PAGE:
The court also declined to strike down a portion of the law that would extend Medicaid to more low-income families, up to 1.33 times the current poverty level.
The mammoth law contains many interconnected provisions, so the impact of the court's ruling will vary greatly by family circumstance.
For the roughly 50 million uninsured Americans, the court's ruling has the biggest implications. For the majority of citizens who currently have insurance, the ruling could mean some important changes as well, such as to their health plans or their personal tax rates.
Many less affluent Americans who do not qualify for Medicaid may now gain health coverage as the program is expanded.
For others among the ranks of some 50 million uninsured Americans, the law creates a system of tax subsidies – designed to help more Americans afford health coverage – plus the mandate to buy insurance or pay a fine.
Consider a working-age family of four, with an income of $60,000 and no earner covered by an employer-based health plan.
According to a "health reform subsidy calculator" created by the Kaiser Family Foundation, which tracks U.S. health-care policies, this family would reap a tax subsidy of $9,308 if they buy insurance in 2014. That would cover most of a total premium cost of $14,245, perhaps putting health insurance within the family's financial reach.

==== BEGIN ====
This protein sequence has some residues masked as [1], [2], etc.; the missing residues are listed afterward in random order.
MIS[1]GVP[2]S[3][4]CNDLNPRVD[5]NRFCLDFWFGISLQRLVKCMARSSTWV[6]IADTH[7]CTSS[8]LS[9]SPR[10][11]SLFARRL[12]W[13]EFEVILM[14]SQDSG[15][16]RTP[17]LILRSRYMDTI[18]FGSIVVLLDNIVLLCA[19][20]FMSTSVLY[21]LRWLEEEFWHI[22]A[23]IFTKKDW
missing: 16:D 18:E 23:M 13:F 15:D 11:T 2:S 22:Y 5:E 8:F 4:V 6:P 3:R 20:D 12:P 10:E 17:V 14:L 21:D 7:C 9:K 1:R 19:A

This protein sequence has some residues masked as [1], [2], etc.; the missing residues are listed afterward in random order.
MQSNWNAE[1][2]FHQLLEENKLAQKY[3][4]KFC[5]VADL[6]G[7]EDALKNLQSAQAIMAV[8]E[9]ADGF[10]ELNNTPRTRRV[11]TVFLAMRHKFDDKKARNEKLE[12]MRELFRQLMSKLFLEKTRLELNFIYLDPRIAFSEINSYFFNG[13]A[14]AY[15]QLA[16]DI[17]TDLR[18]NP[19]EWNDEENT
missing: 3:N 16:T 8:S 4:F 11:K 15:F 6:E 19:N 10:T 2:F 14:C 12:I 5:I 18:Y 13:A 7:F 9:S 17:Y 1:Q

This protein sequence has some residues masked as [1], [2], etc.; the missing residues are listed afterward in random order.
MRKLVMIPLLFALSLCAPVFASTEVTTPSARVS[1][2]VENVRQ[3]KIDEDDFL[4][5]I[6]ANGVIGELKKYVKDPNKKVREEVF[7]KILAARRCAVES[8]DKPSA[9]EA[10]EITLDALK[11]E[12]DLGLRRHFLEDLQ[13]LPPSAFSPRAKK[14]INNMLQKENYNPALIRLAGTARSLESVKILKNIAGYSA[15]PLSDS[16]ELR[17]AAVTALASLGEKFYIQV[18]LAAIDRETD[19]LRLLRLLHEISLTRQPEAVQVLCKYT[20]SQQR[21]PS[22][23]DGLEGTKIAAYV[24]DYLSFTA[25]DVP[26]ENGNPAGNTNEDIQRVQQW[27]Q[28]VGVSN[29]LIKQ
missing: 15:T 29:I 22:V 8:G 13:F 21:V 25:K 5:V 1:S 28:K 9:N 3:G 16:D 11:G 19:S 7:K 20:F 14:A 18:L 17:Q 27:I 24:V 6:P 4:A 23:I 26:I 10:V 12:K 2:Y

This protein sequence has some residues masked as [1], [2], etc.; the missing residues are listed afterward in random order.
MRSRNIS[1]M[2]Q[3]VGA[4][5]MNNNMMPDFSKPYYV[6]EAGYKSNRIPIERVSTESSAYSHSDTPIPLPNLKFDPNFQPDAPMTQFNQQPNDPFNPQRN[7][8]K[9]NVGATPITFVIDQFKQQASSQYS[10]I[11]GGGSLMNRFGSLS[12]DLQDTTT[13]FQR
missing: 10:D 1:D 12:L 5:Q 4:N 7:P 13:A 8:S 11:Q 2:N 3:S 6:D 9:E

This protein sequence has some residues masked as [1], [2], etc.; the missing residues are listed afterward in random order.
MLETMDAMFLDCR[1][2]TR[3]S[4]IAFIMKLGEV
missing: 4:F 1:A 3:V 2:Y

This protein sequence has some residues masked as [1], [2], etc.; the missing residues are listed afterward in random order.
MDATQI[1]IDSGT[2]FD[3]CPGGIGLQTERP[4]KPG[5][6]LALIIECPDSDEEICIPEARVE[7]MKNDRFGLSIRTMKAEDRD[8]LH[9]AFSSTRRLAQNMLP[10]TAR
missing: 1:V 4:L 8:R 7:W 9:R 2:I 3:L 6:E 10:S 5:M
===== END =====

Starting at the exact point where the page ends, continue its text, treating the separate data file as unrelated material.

Without the "stick" of an individual mandate, this "carrot" might not prompt as many households to fully insure themselves. To take the family in the example just given, they would still face a sizable premium (nearly $5,000), plus the prospect of additional out-of-pocket expenses, capped for this family at $6,250.
For comparison, the typical U.S. household in 2010 had total spending of $48,109, with $3,157 of that for health care, according to a survey by the U.S. Labor Department.
The law provides for people who don't have an employer-based plan to shop for insurance on "exchanges" set up at the state level, with coverage plans ranging from "bronze" to "platinum." The Kaiser Family Foundation's calculator focuses on the cost of a "silver" plan, and the example given above assumes the household is headed by a 45-year-old.
Note this: The subsidies are designed to phase out as household income rises, so the family of four would see the cost of health-insurance jump once their income exceeds about $93,700 – making them ineligible for federal subsidies.
Some will remain uninsured
Even with the Supreme Court's ruling to uphold the law, many Americans are likely to remain uninsured.
As the Kaiser Family Foundation explains, some citizens would be exempt from the mandate (such as for religious reasons, being in prison, being an undocumented immigrant, or not being able to afford insurance). The law deems insurance to be unaffordable for people when insurance premiums after subsidies and employer contributions exceed 8 percent of family income.